Joining the adults-only audience will be a galaxy of well-known names, from TV presenters Hannah Fry and Kevin Fong to meteorite expert Monica Grady, the UK Space Agency’s Libby Jackson and astrobiologist and author Lewis Dartnell of the University of Westminster.
What will space exploration look like within our lifetimes? How will it change things here on Earth?
With the help of our audience in the museum’s Tomorrow’s World gallery, the Wellcome Trust, Royal Society and Open University, the BBC will webcast the Tomorrow’s World Live: Move to Mars online and via Facebook Live.
In the webcast, we will be asking today’s top scientists how space is shaping our future.
Dr Hannah Fry of UCL, who helped launch the Tomorrow’s World initiative in the Science Museum and presented Britain’s Greatest Invention on BBC2, will join Prof Lewis Dartnell and Sheldon Paquin, who is curating the museum’s forthcoming Superbugs: The Fight For Our Lives exhibition, to talk bugs in space.
The Open University’s Monica Grady will reveal what we can learn from meteorites and, to help find out who could be suitable to go on the long journey to Mars, the Wellcome Trust will provide enlightenment with researchers from the Sleep and Circadian Neuroscience Institute to find out how your sleeping pattern might affect how good an astronaut you’d be.
You’ll be able to make a supernova with the Royal Society, who will be bringing you the best of their space research projects and Summer Science exhibits. As one example, you can join Dr Leigh Fletcher of the University of Leicester as he reveals the latest discoveries on the Solar System’s giant planets, and discusses the next steps in our exploration of these distant worlds.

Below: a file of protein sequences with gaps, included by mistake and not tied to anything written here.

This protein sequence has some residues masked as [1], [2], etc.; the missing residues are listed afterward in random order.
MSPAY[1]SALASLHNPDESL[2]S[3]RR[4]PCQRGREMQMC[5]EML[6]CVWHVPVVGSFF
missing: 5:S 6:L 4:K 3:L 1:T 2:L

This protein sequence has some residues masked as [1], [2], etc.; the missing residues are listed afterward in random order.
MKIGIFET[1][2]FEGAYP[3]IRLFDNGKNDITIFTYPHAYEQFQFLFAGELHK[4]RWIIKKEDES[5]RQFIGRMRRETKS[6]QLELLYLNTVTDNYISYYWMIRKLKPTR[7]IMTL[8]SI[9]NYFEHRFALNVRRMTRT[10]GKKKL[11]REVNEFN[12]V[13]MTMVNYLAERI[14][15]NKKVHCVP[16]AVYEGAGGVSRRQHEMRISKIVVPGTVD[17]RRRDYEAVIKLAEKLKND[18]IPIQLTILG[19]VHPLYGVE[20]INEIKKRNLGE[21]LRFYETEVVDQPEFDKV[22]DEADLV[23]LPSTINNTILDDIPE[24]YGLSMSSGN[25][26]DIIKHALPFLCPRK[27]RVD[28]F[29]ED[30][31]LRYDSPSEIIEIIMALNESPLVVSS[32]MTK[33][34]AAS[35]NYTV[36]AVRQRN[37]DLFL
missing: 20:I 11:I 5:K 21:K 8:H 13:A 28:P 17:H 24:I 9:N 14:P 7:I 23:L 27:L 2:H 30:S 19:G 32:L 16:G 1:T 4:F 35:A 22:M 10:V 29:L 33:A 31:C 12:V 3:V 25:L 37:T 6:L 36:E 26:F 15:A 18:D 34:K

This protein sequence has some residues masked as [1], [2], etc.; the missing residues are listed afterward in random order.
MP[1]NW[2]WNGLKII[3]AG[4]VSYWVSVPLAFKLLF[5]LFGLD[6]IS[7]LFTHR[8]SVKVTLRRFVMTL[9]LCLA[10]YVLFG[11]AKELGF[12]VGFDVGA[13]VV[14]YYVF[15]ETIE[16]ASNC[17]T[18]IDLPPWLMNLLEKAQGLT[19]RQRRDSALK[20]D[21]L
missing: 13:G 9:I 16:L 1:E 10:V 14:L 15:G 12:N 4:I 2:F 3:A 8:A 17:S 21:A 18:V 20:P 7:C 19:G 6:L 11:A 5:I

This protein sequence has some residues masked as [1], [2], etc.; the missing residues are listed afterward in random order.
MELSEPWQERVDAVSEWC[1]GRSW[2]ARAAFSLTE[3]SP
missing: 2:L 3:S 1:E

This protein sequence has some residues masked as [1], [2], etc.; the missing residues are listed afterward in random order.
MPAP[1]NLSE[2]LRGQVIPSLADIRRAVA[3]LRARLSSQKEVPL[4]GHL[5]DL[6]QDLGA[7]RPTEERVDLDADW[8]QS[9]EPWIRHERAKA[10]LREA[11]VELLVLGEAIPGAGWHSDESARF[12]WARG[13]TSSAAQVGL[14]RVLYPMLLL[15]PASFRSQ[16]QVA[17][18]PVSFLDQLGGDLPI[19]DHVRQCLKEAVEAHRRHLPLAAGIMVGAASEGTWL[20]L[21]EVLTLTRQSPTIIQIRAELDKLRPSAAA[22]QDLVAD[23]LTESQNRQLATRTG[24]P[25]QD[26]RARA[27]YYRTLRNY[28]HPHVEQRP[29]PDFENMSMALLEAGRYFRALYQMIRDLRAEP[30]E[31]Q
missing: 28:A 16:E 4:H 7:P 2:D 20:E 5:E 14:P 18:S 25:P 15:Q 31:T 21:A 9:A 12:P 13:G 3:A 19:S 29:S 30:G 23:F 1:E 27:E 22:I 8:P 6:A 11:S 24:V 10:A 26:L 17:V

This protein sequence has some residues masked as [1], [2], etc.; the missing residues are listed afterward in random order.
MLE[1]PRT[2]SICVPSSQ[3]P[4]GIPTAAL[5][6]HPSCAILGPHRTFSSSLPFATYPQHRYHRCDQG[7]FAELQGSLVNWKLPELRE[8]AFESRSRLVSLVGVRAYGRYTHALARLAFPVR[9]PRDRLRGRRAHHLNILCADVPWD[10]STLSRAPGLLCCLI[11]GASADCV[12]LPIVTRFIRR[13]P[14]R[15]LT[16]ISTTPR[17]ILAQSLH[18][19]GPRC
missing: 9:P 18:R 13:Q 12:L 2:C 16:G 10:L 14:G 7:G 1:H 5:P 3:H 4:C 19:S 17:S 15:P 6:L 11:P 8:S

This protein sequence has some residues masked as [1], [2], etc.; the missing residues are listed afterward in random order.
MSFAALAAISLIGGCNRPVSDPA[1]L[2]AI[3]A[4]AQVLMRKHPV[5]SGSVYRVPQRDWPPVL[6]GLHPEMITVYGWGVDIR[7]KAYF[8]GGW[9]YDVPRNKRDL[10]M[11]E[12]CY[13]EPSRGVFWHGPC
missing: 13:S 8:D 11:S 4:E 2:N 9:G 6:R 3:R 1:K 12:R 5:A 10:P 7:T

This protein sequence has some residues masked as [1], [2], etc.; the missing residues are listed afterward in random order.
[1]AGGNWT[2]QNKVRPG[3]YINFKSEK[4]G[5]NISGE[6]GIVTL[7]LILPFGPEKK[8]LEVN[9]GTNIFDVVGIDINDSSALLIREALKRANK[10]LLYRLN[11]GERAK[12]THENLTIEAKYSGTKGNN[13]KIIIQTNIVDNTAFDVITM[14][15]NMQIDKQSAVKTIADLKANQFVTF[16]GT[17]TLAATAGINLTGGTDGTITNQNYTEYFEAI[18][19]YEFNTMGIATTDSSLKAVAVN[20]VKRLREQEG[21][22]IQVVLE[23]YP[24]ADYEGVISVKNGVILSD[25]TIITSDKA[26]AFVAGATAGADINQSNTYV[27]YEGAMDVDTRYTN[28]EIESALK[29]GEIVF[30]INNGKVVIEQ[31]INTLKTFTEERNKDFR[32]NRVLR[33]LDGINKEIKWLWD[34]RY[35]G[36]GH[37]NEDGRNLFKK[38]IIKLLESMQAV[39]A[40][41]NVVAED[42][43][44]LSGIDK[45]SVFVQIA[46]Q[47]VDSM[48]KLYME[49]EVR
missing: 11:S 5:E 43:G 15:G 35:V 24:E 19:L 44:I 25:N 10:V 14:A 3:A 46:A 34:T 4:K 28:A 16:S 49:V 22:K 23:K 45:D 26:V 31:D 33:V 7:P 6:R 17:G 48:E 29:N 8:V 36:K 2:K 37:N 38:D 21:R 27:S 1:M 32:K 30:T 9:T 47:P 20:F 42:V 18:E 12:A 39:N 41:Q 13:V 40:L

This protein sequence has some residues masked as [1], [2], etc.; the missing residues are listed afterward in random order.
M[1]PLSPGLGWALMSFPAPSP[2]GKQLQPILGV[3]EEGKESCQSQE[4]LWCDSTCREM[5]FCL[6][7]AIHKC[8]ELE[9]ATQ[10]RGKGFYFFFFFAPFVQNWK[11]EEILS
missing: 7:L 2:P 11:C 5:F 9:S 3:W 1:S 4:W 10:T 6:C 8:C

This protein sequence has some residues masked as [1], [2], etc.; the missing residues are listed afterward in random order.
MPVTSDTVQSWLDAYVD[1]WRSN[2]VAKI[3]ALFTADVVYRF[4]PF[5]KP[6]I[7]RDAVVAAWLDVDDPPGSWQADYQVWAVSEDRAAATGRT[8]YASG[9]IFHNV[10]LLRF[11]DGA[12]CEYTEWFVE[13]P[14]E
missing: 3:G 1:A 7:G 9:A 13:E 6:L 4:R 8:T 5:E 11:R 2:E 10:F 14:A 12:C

The Society will also provide an opportunity to meet members from the LIGO Scientific Collaboration as they present the incredible instruments that confirmed gravitational waves, which were glimpsed only recently after first being predicted by Einstein’s general theory of relativity (unveiled in1915), and offer a new way to view the universe.
As part of this Lates, and the UK-Russia Year of Science and Education, a bust of the first cosmonaut Yuri Gagarin will be unveiled by the Chairman of the Board of Trustees Dame Mary Archer and Science Museum Group and Museum Director Ian Blatchford.
On the unveiling, Space curator Doug Millard remarked: “In 2011 a statue to the first man in space, Yuri Gagarin, was unveiled in London. The occasion marked the 50th anniversary of both his pioneering space mission and visits to London and Manchester in the summer of 1961 when he drew crowds in their thousands.”
Gagarin was both a Hero of the Soviet Union and a global celebrity. His image was recreated in its hundreds of thousands – from postage stamps, posters and desk-top souvenirs to the statues and friezes scattered throughout Russia and the former USSR.
The London statue can now be seen at the Royal Observatory, Greenwich but from today a new bust of the first cosmonaut will be displayed at the Science Museum. The work – a bronze bust showing Gagarin in his space helmet – is the work of sculptor Alexei D Leonov and has been presented to the Museum by the International Charity Public Fund ‘Dialogue of Cultures – United World’.
The bust will stand in the Museum’s Exploring Space gallery and, said Millard, “marks both humanity’s first flight into space but also Gagarin’s still powerful presence as a cultural signifier of heroism and achievement.”
The Science Museum is filled with other iconic space artefacts from Tim Peake’s Soyuz capsule which is also on display in the museum, before it moves to the National Science and Media Museum in Bradford next month, along with an exhibition that celebrates of the life of the first woman in space, Valentina Tereshkova.
Another BBC Tomorrow’s World webcast is planned for the Manchester Science Festival in October.